If allowed to chatter and meme unchecked, Twitch chat can grow into an unstoppable avalanche of ugly behaviour. Many streamers rely on at least a handful of volunteer or paid moderators, as well as chat bots that allow streamers to auto-block specific terms, stop spam before it starts, and quarantine questionable comments. Yesterday, Twitch accidentally banned one of the most popular bots, Nightbot.
According to the official Nightbot Twitter account, the ban was the result of a “falsified” DMCA takedown notice from Digiturk, a Turkish TV provider, or somebody impersonating it. Kotaku reached out to Digiturk to find out if the copyright claim actually came from the company, but did not receive a reply by publication.
Twitch tends to act pretty quickly on copyright-related issues, sometimes pulling the plug on accused channels and then reviewing the situation more rigorously afterwards. While Nightbot was initially set to pay for its alleged crimes with 24 hours in the digital jailhouse, Twitch ended up releasing it after around five minutes. The ensuing Nightbot outage, however, lasted roughly 45 minutes, as Twitch also revokes application access when channels are banned.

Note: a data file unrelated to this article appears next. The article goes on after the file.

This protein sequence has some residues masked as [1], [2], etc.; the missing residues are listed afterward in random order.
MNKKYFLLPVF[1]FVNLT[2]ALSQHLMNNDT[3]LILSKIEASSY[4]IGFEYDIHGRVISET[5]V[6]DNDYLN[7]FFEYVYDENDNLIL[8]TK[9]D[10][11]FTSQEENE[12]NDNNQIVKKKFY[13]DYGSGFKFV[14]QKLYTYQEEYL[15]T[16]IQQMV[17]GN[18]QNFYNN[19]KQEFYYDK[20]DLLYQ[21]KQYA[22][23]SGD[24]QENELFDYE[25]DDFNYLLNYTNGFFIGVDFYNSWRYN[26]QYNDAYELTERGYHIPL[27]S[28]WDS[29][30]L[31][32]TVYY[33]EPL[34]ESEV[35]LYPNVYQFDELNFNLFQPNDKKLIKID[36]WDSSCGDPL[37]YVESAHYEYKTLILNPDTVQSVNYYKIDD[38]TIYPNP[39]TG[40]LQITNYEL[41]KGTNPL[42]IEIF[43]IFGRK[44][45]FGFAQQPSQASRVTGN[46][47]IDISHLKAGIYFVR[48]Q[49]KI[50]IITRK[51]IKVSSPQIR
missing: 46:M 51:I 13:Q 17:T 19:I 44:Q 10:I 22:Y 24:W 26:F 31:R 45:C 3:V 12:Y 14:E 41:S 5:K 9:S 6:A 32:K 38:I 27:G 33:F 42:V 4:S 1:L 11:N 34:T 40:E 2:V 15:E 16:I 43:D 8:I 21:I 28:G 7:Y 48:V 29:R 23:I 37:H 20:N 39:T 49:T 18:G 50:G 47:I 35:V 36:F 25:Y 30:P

It’s odd that a near-ubiquitous moderation bot could be banned, especially for issues related to copyright. However, Nightbot has a Twitch account and channel – albeit not one that it uses to stream. Rather, it needs a channel so that it can act like a regular user, at which point streamers can give it moderation privileges in their chats and unlock its functionality. All that in mind, it’s highly unlikely that Nightbot was violating any Digiturk-held copyrights, given that its Twitch channel is just a shell. And yet, somehow, here we are.
Featured image: Nightbot